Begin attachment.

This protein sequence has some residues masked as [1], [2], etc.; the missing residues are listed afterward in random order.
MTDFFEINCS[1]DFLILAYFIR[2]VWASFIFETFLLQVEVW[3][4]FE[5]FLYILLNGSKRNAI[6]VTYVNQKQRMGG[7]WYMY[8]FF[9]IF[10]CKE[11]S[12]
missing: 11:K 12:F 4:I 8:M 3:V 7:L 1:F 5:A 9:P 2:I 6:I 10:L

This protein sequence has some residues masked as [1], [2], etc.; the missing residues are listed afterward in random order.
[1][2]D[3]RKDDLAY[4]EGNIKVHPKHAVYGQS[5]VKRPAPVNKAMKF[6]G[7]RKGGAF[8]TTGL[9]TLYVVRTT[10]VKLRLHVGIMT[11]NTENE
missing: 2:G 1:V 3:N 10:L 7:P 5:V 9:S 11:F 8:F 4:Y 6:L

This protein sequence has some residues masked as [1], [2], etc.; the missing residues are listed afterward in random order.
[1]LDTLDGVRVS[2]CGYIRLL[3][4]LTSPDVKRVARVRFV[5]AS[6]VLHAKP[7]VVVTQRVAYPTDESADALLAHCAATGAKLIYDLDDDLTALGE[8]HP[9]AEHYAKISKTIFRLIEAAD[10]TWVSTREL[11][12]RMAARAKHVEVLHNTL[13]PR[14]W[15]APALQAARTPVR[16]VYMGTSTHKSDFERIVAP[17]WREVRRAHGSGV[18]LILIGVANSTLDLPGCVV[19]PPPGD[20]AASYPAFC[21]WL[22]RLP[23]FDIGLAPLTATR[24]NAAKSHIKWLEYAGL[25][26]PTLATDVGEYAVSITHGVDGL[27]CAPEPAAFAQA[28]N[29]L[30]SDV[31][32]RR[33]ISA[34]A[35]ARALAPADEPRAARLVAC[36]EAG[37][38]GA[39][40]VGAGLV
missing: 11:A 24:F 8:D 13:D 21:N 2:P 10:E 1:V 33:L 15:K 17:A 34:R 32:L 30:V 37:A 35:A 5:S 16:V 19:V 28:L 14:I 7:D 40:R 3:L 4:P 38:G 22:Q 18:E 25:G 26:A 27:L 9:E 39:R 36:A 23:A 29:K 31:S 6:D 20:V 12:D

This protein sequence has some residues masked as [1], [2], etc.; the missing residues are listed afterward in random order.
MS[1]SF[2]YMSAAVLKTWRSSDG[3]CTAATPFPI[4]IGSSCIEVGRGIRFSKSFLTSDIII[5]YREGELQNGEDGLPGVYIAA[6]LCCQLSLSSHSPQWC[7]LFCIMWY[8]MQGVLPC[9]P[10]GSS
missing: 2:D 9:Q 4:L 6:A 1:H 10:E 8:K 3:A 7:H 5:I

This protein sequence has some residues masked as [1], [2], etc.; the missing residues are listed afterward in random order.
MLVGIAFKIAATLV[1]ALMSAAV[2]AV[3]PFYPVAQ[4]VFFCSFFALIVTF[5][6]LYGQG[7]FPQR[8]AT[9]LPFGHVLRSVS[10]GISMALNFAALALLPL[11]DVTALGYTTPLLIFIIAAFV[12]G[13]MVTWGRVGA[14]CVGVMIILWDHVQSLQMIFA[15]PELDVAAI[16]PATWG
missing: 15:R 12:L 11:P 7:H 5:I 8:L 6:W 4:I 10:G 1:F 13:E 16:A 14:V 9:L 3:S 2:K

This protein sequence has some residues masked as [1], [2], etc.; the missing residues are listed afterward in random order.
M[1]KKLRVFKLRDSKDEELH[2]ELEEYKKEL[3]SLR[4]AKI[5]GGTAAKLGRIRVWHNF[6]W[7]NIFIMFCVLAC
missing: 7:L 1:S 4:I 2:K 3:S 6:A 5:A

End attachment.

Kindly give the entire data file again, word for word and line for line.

This protein sequence has some residues masked as [1], [2], etc.; the missing residues are listed afterward in random order.
MTDFFEINCS[1]DFLILAYFIR[2]VWASFIFETFLLQVEVW[3][4]FE[5]FLYILLNGSKRNAI[6]VTYVNQKQRMGG[7]WYMY[8]FF[9]IF[10]CKE[11]S[12]
missing: 11:K 12:F 4:I 8:M 3:V 7:L 1:F 5:A 9:P 2:I 6:I 10:L

This protein sequence has some residues masked as [1], [2], etc.; the missing residues are listed afterward in random order.
[1][2]D[3]RKDDLAY[4]EGNIKVHPKHAVYGQS[5]VKRPAPVNKAMKF[6]G[7]RKGGAF[8]TTGL[9]TLYVVRTT[10]VKLRLHVGIMT[11]NTENE
missing: 2:G 1:V 3:N 10:L 7:P 5:V 9:S 11:F 8:F 4:Y 6:L

This protein sequence has some residues masked as [1], [2], etc.; the missing residues are listed afterward in random order.
[1]LDTLDGVRVS[2]CGYIRLL[3][4]LTSPDVKRVARVRFV[5]AS[6]VLHAKP[7]VVVTQRVAYPTDESADALLAHCAATGAKLIYDLDDDLTALGE[8]HP[9]AEHYAKISKTIFRLIEAAD[10]TWVSTREL[11][12]RMAARAKHVEVLHNTL[13]PR[14]W[15]APALQAARTPVR[16]VYMGTSTHKSDFERIVAP[17]WREVRRAHGSGV[18]LILIGVANSTLDLPGCVV[19]PPPGD[20]AASYPAFC[21]WL[22]RLP[23]FDIGLAPLTATR[24]NAAKSHIKWLEYAGL[25][26]PTLATDVGEYAVSITHGVDGL[27]CAPEPAAFAQA[28]N[29]L[30]SDV[31][32]RR[33]ISA[34]A[35]ARALAPADEPRAARLVAC[36]EAG[37][38]GA[39][40]VGAGLV
missing: 11:A 24:F 8:D 13:D 21:N 2:P 10:E 1:V 33:L 15:K 17:A 34:R 32:L 30:V 37:A 35:A 5:S 16:V 19:V 28:L 14:I 7:D 40:R 3:L 4:P 38:G 22:Q 18:E 25:G 26:A 27:L 9:E 39:R 36:A 23:A 29:K 31:S 6:D 20:V 12:D

This protein sequence has some residues masked as [1], [2], etc.; the missing residues are listed afterward in random order.
MS[1]SF[2]YMSAAVLKTWRSSDG[3]CTAATPFPI[4]IGSSCIEVGRGIRFSKSFLTSDIII[5]YREGELQNGEDGLPGVYIAA[6]LCCQLSLSSHSPQWC[7]LFCIMWY[8]MQGVLPC[9]P[10]GSS
missing: 2:D 9:Q 4:L 6:A 1:H 10:E 8:K 3:A 7:H 5:I

This protein sequence has some residues masked as [1], [2], etc.; the missing residues are listed afterward in random order.
MLVGIAFKIAATLV[1]ALMSAAV[2]AV[3]PFYPVAQ[4]VFFCSFFALIVTF[5][6]LYGQG[7]FPQR[8]AT[9]LPFGHVLRSVS[10]GISMALNFAALALLPL[11]DVTALGYTTPLLIFIIAAFV[12]G[13]MVTWGRVGA[14]CVGVMIILWDHVQSLQMIFA[15]PELDVAAI[16]PATWG
missing: 15:R 12:L 11:P 7:H 5:I 8:L 6:W 4:I 10:G 1:F 13:E 16:A 14:V 9:L 3:S 2:K

This protein sequence has some residues masked as [1], [2], etc.; the missing residues are listed afterward in random order.
M[1]KKLRVFKLRDSKDEELH[2]ELEEYKKEL[3]SLR[4]AKI[5]GGTAAKLGRIRVWHNF[6]W[7]NIFIMFCVLAC
missing: 7:L 1:S 4:I 2:K 3:S 6:A 5:A